The World Surf League has announced a new policy for trans athletes.
On 3 February, the organisation revealed that it adopted the same set of regulations as the International Surfing Association (ISA) – which the latter first introduced in October 2022.
Under their new policy, trans female athletes are now required to maintain a testosterone level of less than “5 nmol/L (nanomoles per litre)” for at least 12 months to be eligible to compete.
“The WSL is working hard to balance equity and fairness, and it’s important for a policy to be in place,” said WSL Chief of Sport Jessi Miley-Dyer in a statement.
“We recognise that the policy may need to evolve over time as we get feedback and see new research in the field.”
In an additional statement to The Inertia, Miley-Dyer and WSL Chief Medical Officer Dr Allen MacKillop gave further insight into why they introduced the new policy.
“We’ve been in a lot of conversations with a lot of different stakeholder groups. And we recognise the ISA took a very deliberate approach,” Miley-Dyer explained.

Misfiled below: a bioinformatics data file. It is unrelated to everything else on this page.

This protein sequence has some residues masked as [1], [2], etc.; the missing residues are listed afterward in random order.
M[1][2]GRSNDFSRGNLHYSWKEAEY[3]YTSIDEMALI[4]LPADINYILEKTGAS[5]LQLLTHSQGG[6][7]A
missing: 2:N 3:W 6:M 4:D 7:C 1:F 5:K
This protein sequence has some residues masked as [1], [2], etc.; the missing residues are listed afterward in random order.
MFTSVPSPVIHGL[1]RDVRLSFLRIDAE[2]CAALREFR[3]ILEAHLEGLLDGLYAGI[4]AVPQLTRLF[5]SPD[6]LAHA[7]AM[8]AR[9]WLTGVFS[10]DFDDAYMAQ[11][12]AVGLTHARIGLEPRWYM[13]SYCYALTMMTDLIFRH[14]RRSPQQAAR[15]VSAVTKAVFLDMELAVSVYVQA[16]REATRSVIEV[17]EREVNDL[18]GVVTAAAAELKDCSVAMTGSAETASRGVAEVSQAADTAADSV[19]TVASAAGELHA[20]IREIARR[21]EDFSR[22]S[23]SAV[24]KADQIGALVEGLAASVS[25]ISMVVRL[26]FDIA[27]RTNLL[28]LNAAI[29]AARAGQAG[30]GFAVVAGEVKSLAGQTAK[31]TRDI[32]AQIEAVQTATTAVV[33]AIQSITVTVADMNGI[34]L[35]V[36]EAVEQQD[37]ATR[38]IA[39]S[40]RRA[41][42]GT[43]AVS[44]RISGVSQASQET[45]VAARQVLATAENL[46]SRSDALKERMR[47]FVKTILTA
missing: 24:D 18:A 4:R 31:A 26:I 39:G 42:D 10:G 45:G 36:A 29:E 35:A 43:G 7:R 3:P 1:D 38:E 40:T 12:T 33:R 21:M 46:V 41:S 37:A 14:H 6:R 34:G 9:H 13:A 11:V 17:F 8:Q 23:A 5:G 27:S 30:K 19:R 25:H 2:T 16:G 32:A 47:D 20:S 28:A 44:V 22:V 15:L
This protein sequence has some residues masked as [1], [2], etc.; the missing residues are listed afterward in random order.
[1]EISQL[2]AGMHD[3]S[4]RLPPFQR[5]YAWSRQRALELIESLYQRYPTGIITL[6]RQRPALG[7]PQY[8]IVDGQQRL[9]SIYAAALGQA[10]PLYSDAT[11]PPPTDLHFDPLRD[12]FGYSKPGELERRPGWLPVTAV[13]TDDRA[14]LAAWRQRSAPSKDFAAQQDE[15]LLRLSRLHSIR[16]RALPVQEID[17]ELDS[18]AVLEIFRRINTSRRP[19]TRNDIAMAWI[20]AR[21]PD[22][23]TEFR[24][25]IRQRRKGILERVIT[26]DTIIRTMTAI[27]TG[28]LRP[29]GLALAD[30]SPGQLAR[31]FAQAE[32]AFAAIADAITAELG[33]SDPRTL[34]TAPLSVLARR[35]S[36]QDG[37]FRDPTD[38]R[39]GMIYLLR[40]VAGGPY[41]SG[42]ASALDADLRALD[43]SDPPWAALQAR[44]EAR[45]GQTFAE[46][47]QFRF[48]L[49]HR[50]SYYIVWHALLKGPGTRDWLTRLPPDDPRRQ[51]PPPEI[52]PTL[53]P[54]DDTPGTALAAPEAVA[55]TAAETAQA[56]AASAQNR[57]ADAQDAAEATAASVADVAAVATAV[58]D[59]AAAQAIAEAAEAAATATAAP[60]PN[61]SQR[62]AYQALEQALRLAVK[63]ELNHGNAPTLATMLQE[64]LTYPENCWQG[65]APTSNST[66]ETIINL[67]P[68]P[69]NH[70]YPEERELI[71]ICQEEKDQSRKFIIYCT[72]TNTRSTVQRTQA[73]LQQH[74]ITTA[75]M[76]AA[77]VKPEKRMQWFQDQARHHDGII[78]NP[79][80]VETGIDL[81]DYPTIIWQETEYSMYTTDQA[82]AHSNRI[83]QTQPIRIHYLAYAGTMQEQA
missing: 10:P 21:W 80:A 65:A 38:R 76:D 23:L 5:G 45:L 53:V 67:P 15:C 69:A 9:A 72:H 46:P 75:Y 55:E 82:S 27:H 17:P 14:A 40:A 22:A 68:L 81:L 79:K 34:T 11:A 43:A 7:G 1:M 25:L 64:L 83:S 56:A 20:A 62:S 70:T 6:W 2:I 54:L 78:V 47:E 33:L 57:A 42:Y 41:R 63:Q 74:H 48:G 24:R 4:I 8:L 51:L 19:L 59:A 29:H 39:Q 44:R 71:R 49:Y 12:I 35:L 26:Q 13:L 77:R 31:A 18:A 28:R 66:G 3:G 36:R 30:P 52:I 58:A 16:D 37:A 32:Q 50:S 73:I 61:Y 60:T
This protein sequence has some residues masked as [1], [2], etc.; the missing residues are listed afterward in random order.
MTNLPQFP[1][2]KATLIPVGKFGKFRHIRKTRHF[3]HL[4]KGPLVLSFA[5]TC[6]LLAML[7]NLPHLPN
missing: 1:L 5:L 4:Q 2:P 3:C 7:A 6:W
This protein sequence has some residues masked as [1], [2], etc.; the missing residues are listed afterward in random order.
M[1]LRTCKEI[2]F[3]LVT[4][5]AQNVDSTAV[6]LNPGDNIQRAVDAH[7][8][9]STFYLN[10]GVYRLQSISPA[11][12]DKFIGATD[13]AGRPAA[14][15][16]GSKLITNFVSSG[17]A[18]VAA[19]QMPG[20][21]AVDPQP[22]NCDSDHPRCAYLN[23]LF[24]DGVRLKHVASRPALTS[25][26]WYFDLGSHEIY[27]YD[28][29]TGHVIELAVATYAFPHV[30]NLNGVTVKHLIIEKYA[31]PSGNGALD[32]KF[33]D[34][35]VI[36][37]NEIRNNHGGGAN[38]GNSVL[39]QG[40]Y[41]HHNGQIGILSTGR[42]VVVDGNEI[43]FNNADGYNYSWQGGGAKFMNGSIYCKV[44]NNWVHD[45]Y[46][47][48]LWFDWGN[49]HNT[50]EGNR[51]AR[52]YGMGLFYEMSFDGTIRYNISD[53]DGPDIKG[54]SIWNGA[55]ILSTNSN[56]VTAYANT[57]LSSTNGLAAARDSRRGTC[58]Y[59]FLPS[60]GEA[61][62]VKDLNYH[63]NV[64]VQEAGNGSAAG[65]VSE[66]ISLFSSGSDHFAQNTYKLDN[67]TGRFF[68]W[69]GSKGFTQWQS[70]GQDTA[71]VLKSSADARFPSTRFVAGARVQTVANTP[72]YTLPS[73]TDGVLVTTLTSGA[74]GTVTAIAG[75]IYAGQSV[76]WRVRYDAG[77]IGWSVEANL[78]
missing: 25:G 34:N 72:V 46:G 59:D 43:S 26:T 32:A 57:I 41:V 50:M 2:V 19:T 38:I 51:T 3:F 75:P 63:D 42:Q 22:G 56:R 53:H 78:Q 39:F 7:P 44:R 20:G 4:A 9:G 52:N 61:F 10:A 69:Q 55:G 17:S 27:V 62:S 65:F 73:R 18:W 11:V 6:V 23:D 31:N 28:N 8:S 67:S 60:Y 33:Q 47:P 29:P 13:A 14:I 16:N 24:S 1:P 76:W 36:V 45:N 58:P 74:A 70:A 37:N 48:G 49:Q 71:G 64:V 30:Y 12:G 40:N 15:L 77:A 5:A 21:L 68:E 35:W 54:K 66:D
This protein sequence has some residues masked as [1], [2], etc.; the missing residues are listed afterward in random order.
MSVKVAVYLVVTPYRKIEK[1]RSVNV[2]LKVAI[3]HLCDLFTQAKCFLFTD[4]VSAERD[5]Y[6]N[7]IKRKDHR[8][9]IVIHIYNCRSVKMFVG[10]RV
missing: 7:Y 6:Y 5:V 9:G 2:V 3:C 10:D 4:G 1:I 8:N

Lastly, the chief of sport revealed that the WSL would not be administering tests for trans athletes, stating: “Athletes will arrange their own testing, then come to our chief medical officer to have a confidential conversation and show medical documentation.”
The WSL isn’t the only sporting organisation to introduce new policies for trans athletes.
Back in December, Sport New Zealand (SNZ) announced that trans athletes were able to participate in community sports without justifying their gender identity.
“An inclusive transgender policy allows individuals to take part as their self-determined gender and not as the sex they were assigned at birth,” SNZ said in a statement on 6 December.
“It does not ask people to prove or otherwise justify their gender, sex or gender identity.”
While SNZ has taken steps toward trans inclusion, other sporting organisations have restricted trans athletes from participating.
In June, FINA announced that trans women who transition after the age of 12 would effectively be banned from competing in swimming competitions.
A month later, the British Triathlon announced that trans athletes would be blocked from racing in the female category at an elite and grassroots level.
In addition to their restrictive new rules, both organisations revealed that they would be working on an “open category” for trans women to compete in.